Allotment News ~ Late June Edition

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Lately, between showers, I’ve been enjoying the company of birds on my allotment plots. First there’s been the pheasant family – Mr and Mrs and a single puff-ball chick. The adults make soft puck-pucking calls to each other as they wander up and down the weedier areas beyond my borders. I suspect they may also have been nibbling the celeriac seedlings which I’m not so pleased about. More recently I’ve been pursued by robins and hungry blackbirds. They have been most excited by my turning of several compost heaps. One blackbird in particular is adept at filling her beak, five worms at a go, dangling down like a mouth full of ribbons. The robins just nag, moving in at ever closer quarters, and piping up whenever I look like flagging on the heap turning front.

And talking of heap turning, in my last update on plot doings I was feeling a bit despondent over plans to adopt no-dig gardening methods. I realised I would need a phenomenal amount of compost. I think I’m talking tonnes here.  (The main principle of no-dig being that you cover all the growing areas with several inches of compost every autumn so you don’t need to dig in spring and thereby upset the balance of soil micro-organisms which create fertility. It also cuts down on weeding and watering). Anyway, I can now report some success, at least in a small way.

Back in March I was inspired by TV gardener Monty Don to try growing new potatoes in a raised bed. I had one ready, with its autumn compost topcoat well applied, so I thought, why not? In went my twelve Pentland Javelin earlies, set out in a grid formation. I simply popped them into the compost layers, placing them around 40 cms/15 inches apart. I then buried the lot in several inches of compost, and covered the bed with horticultural fleece. Later, once they’d started sprouting, I earthed them up with more compost (which accounts for why I found myself short of the stuff later). A fortnight ago, once flowering was over, I pulled up the first plant to see what was going on. And here’s the result (cue fanfare):

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And coming up next is the raised bed where the rest of the plants are still going strong. I used 2 plastic raised beds (2 x 1 metres) bought from a departing neighbour a couple of seasons ago, each a hand’s span tall, and placed one on top of the other to create enough depth to contain the earthing up compost. The end result of this is: no weeds and no need for digging up. When it comes to harvesting I simply pull up the plants and have a quick scrabble around in the compost like a lucky dip. Also, I’d fully expected slug damage after all the wet weather, but so far there’s none to be seen. In fact these are the best first early spuds I’ve ever grown – in looks, taste, ease of extraction and quantity per plant. And, I repeat: no weeds!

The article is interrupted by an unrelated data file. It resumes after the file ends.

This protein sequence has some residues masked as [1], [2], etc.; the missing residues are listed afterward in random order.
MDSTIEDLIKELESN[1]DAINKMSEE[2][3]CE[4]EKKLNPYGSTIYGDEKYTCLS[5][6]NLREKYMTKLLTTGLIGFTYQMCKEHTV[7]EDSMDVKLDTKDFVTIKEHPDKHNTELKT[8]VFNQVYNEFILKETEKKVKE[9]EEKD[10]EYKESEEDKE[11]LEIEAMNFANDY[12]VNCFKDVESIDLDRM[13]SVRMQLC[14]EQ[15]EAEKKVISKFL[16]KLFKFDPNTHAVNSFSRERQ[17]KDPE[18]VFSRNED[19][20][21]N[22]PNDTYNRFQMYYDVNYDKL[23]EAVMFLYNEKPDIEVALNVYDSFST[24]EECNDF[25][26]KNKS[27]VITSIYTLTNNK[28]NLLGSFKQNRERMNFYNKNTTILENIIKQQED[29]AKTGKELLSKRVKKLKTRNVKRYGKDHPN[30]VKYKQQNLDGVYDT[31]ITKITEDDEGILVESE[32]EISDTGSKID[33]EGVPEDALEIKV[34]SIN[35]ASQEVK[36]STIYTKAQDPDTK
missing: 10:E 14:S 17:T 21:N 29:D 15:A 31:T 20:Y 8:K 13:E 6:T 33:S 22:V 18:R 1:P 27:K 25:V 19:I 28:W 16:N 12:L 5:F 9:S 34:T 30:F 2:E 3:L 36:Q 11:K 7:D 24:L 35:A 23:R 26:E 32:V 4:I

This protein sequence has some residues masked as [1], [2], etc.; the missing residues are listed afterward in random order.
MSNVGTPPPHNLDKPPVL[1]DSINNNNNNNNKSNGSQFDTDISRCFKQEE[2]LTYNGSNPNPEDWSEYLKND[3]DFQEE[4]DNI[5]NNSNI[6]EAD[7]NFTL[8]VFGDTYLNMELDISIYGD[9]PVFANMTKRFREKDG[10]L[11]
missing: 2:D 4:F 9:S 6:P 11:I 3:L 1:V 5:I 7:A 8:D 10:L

Once the spuds are lifted, I’m planning to use the empty bed for winter sprouting broccoli and kale.IMG_8449

And so, with all this vegetable encouragement, and a break in the rainy season, it’s back to the compost bins and bays and my demanding avian companions. More waste gathering and turning are definitely required. I’m thinking now that no-dig can work, even on my claggy Silurian soil – albeit one raised bed at time and with mega quantities of compost. In the meantime, here’s Mrs Pheasant, a view of a scarcely visible chick, and a bee in the nigella:

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Look Out! The Wood’s On Fire

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For one reason and several it was nearly 6 pm by the time I headed to the allotment yesterday. It had been a perfect day, an almost summer day, and I was sorry I’d not gone gardening sooner. There were, after all, the first early spuds and onion sets to plant, and parsnips and peas to sow, and several other jobs to be done. When I did finally get myself there, the sunset was so brilliant, I took to snapping scenes like this instead of doing what I’d meant to do. The rooks watched me from their gathering points on the powerlines, and even let me take their photo. Otherwise, I had the allotment entirely to myself, and there was that deep sense of the plots settling down for the night, free of their gardeners’ interventions.

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I did make it to the polytunnel eventually. And in the remaining half-light planted out some lettuce seedlings in one of the raised beds. Then sowed some Early Onward peas in pots, since sowing them in the ground only seems to feed the mice. I also decided it was time the sprouted Aqua Dulce broad beans, likewise sown in mouse-avoiding trays, should go outside on the potting bench under some fleece before they grew to used to the warmth in the tunnel. And I had just stepped out of the polytunnel to fill my watering cans, when I saw this:

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A moon in the pink, and the rooks flying over it. And I thought it probably was time to go home. And so a few photos later, I set off across the darkening plots, scrambled through the gap in field hedge into Townsend Meadow, again beheld the moon in picture book mode, this time over the Priory ruins, and thought how good it was to be alive, and that this was my first ‘home from the plot by moonlight’ of 2019.